It’s been a while since a Volvo has shown up here, though they’re still one of the best deals going for classic canyon carvers. The boxy 140 and 240 series cars are iconic, can be made to handle quite well with some light modification, and are also pretty hard to kill. At this point, though, many of the older Volvos you see listed are either very high-mileage, or have suffered through the college years with the kids and been left to rot in the backyard. As it happens, the latter case is true for today’s car, but a kind Volvo-nut took it into foster care and did some rehab before sending it back out on the market. Check out this 1970 Volvo 142S for sale for $3200 in San Francisco, CA.
The seller has done a substantial amount of debugging after the car’s 10-ish years of storage. Compression numbers are given, and the car has performed well in the hills of San Francisco and on the local highways (which of those is the tougher test is a good question). Interesting features on the car include some European features said to indicate a German market car, along with parts installed for autocross duty, including a 4-to-1 exhaust header, IPD anti-roll bars and heavy duty shock absorbers.
Famous for its straight-line design, this car’s previous owners apparently thought some curves would improve the design. So while it’s largely straight, the trunk lid looks a little warped, the front and rear bumpers are bent, and it’s had body work done to the front and rear of the car, which should explain the flaking paint on the left rear fender. Other improvements include a black tail panel, clearly meant to evoke historic racing cars such as the Alfa Romeo Giulia TZ.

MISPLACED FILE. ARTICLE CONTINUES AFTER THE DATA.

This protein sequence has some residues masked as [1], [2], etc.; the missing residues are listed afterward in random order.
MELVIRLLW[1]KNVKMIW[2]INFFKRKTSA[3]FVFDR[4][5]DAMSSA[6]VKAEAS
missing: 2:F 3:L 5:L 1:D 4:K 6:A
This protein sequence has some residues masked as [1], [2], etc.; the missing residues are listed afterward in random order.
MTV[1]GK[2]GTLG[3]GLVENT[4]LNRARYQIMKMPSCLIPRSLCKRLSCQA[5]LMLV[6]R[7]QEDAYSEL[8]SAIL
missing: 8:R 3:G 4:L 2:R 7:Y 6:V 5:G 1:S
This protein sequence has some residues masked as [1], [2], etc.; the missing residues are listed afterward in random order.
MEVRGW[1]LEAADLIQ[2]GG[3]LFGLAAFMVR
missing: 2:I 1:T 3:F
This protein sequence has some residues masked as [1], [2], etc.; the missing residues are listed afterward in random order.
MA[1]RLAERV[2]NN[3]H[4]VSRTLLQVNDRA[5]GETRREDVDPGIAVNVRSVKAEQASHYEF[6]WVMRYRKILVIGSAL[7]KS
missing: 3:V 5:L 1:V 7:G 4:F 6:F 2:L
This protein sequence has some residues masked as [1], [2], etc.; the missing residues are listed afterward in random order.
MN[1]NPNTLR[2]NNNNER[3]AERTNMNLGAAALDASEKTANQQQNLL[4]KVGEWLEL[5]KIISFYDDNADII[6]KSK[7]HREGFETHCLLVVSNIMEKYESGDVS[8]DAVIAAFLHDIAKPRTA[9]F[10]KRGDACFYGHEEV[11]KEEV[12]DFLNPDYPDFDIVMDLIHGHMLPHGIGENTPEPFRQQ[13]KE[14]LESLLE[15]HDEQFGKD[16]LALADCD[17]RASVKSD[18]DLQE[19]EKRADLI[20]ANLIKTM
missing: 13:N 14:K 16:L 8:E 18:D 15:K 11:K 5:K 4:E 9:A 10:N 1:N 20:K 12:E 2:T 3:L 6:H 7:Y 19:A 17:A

The seats were rough when the seller picked the car up, so seats from a 1975 Volvo 242 were installed, though the originals come with the car. While Volvo OEM seats are among the most comfortable in the world, it would be fun to install a couple of period sports seats in the front, in keeping with the autocross modifications. Other interior features include period dealer A/C controls, newer seat belts, and an aftermarket steering wheel. Most interesting is the R-sport 4-gaugle cluster in place of the stock ribbon speedometer.
The car benefits from much maintenance catch-up work, including new hoses, thermostat, radiator, water pump, gas tank, brake calipers, flexible lines, and higher output alternator. With the car running so strongly, it would be fun to focus on the engine’s performance – you’d probably do well focusing on the items the seller suggests, such as bushings, suspension, and exhaust, but add upgrades to carburetors and cams for a fun canyon carver that will hold its own with some of the quicker cars out there.